Come, all ye weary and in need of good cheer! Look upon this post of mine, filled to the brim with shiny new things! No food for the brain, no insights for the soul. Nonesuch. Just shameless (yet essential) frivolity.
This book haul ties in serendipitously with Opat’s Japanese Literature Reading Challenge. Why? Look! Just look!
Because I like to drivel about mememe, let us look upon my January consumerist choices!
My Cousin Rachel by Daphne du Maurier
Let’s get the lone wolf out of the way! I have wanted My Cousin Rachel for more than a year now. The plot synopsis screamed “I’m perfect for you!” (Although to be honest, 80% of du Maurier’s works promises to be my soulmate). Then bookssnob’s review was the final carrot that had the horse charging. I started to actively search for it.
For a long time, I insisted upon having My Cousin Rachel in the Virago Designer Collection above because I can be shallow and I want my books to be pretty. But I’m out of luck it seems. I don’t think the edition I want is still available, so I bit the bullet and got this not-nearly-as-pretty version.
Rashomon and Other Stories by Ryunosuke Akutagawa
Cinema philistine that I am, I have never watched Akira Kurosawa’s iconic Rashomon. But now ladies and gentlemen, now I have an excuse. I want to read the original source first, she says as she hipster-flips her hair.
(But wait, was Kurosawa’s Rashomon adapted from Akutagawa’s “Rashomon” or “In a Grove”? Someone enlighten me please, demands the inept hipster)
Japanese Fairy Tales compiled by Yei Theodora Ozaki
I just love folktales and fairy tales. No other excuse needed.
After the Banquet by Yukio Mishima
Although The Sound of Waves, reviewed here, wasn’t memorable, I can’t seem to stop buying more Mishima. The plot blurbs of his novels really appeal to me. After the Banquet is heavily inspired by real-life events, to the point Mishima was sued with violation of privacy. Thematically, After the Banquet is all about gender warfare, a topic I am weak for (Dorothy Parker is one of my favorites!).
The Book of Tokyo edited by Michael Emmerich, Jim Hinks & Masashi Matsuie
I first learned about this anthology via this post. I thought its premise fascinating: curated contemporary short stories that, together, paints diverse impressions of modern Tokyo.
Bonus! I bought another book after taking the group photo above.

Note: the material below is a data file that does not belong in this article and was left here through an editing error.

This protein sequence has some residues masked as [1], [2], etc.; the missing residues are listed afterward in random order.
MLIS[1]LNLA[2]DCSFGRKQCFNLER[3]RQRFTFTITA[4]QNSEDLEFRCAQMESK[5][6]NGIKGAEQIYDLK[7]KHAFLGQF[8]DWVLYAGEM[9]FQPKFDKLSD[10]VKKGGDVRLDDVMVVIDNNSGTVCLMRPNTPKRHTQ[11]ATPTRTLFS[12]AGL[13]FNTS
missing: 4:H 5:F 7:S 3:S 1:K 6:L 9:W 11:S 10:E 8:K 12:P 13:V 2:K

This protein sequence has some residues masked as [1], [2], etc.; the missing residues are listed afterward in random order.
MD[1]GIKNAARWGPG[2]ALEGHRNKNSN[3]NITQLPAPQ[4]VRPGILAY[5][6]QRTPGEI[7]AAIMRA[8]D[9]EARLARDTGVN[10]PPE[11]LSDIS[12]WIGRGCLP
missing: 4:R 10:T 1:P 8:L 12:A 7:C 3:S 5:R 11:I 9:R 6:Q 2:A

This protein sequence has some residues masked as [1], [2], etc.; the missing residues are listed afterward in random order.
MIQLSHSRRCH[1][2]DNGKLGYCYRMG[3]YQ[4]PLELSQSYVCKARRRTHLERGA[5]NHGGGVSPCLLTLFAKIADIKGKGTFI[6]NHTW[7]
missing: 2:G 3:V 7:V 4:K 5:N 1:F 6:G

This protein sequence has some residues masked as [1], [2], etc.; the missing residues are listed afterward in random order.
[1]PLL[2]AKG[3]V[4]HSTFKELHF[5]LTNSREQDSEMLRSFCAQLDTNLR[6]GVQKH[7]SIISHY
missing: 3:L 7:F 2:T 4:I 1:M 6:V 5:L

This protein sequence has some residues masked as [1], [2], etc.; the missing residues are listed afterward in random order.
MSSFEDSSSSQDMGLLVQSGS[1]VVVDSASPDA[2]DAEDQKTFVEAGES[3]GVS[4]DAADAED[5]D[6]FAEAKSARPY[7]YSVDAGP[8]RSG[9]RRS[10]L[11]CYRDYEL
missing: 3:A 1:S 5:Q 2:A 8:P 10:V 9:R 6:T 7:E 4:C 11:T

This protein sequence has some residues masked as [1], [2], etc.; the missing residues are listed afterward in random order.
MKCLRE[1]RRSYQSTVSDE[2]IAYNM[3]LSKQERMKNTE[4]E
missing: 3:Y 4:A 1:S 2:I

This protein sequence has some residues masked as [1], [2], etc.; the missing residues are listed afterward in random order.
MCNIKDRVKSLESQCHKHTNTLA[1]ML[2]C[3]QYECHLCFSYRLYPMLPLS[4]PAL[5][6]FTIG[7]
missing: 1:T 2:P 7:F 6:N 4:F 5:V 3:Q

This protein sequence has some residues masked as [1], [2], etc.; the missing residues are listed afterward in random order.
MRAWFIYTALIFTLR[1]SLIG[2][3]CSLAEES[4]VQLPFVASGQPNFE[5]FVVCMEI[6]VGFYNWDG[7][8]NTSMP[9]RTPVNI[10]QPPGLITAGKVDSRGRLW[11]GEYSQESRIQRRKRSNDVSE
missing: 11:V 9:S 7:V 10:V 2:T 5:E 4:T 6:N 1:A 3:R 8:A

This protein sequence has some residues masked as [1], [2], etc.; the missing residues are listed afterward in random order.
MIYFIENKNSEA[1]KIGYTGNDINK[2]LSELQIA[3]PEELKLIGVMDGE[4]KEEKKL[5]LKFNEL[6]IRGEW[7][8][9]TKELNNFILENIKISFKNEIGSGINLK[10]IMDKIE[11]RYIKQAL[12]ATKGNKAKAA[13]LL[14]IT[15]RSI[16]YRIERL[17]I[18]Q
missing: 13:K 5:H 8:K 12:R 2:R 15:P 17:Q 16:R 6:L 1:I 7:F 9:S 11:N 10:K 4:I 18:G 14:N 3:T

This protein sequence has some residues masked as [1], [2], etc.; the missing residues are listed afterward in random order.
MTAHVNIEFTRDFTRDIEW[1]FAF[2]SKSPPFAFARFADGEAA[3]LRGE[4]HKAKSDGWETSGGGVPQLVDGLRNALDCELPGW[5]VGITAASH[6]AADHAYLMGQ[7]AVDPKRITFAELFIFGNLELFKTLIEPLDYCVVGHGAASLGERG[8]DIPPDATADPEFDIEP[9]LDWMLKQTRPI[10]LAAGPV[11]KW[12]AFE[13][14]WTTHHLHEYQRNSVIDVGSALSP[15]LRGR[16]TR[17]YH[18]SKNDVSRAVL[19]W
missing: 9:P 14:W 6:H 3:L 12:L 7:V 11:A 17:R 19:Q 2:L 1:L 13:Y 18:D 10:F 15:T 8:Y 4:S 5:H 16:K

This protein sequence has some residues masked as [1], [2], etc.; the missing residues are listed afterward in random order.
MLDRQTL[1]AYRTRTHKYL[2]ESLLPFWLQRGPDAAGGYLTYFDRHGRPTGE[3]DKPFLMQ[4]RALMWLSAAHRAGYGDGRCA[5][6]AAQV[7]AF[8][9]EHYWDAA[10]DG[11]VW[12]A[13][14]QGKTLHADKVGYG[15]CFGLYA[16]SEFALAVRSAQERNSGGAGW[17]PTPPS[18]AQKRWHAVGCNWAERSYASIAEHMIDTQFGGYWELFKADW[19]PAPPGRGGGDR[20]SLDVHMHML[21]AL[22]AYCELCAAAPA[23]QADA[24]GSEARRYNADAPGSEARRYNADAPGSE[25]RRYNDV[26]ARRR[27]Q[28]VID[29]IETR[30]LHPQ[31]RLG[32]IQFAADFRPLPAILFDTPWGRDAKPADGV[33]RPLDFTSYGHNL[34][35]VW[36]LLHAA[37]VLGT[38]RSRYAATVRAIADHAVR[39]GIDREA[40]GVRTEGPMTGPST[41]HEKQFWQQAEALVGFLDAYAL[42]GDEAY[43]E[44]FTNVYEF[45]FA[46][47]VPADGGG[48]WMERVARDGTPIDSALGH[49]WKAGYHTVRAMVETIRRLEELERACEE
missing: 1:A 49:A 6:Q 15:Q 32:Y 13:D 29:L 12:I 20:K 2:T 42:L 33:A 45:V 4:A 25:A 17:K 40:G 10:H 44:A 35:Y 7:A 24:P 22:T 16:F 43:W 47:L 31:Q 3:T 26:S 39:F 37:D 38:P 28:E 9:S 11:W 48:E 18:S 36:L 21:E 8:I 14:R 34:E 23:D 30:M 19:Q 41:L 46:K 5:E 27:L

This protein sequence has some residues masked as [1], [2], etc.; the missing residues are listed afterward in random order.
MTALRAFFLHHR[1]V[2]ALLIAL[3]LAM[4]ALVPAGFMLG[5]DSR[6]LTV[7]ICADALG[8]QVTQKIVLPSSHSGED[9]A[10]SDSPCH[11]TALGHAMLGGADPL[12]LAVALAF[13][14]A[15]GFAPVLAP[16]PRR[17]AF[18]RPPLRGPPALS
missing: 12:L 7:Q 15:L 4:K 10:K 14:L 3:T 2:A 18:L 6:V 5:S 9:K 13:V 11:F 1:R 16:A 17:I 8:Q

The Buried Giant by Kazuo Ishiguro
Ishiguro was the king of my heart in 2015! The Remains of the Day and An Artist of the Floating World were #1 and #2 on my best books of the year, respectively. I’m aware that The Buried Giant wasn’t as warmly-received as The Remains of the Day or Never Let Me Go, but I decided to take a chance because (a) I’m still not over my honeymoon phase with Ishiguro (b) I have a lot of childhood nostalgia for Arthurian legends and (c) a friend whose taste I trust entirely told me The Buried Giant offers a luminous depiction of mature married love, something fiction sorely lacks, I believe.
Oh wait, there’s even more!
I have the February editions of Biteki and Maquia, two of the Big Three Japanese beauty magazines. Maquia was much harder to locate. I had thought this was odd because to my knowledge, Biteki was numero uno.
But then you crack open the Feb edition of Biteki and you figure out why it didn’t sell as well as Maquia. February’s Biteki was mostly countdowns of all the best products (read: adverts). Japanese beauty mags are great because of the detailed diagrams and step-by-step instructions for different makeup looks, so it was disappointing to find it missing from Biteki. My favorite looks are these two from Maquia:
It’s rather telling that my favorite look is the one most similar to how I do my eye makeup most days. This look is basically a subtle cat eye, with more of an Egyptian horizontal line than a diagonal flick. Actually, forget similar. This is exactly how I do my eye makeup most days.
I love the model’s eyes here! I do suspect the look owes its success to the model’s own beautiful almond eyes rather than makeup enhancement, but I want to try and replicate this look. It requires no more than a basic eyeshadow quad and a brown pencil liner.
I know this is a book blog, not a beauty blog (HAHAHA, I almost wrote ‘this is a beauty blog, not a book blog.’ Freudian slip?), but hey, I did say this was going to be a light-hearted post.
Now, how do you end a post that lacks intellectual nutrition? Provide cake, of course! Here is a matcha castella baked by yours truly!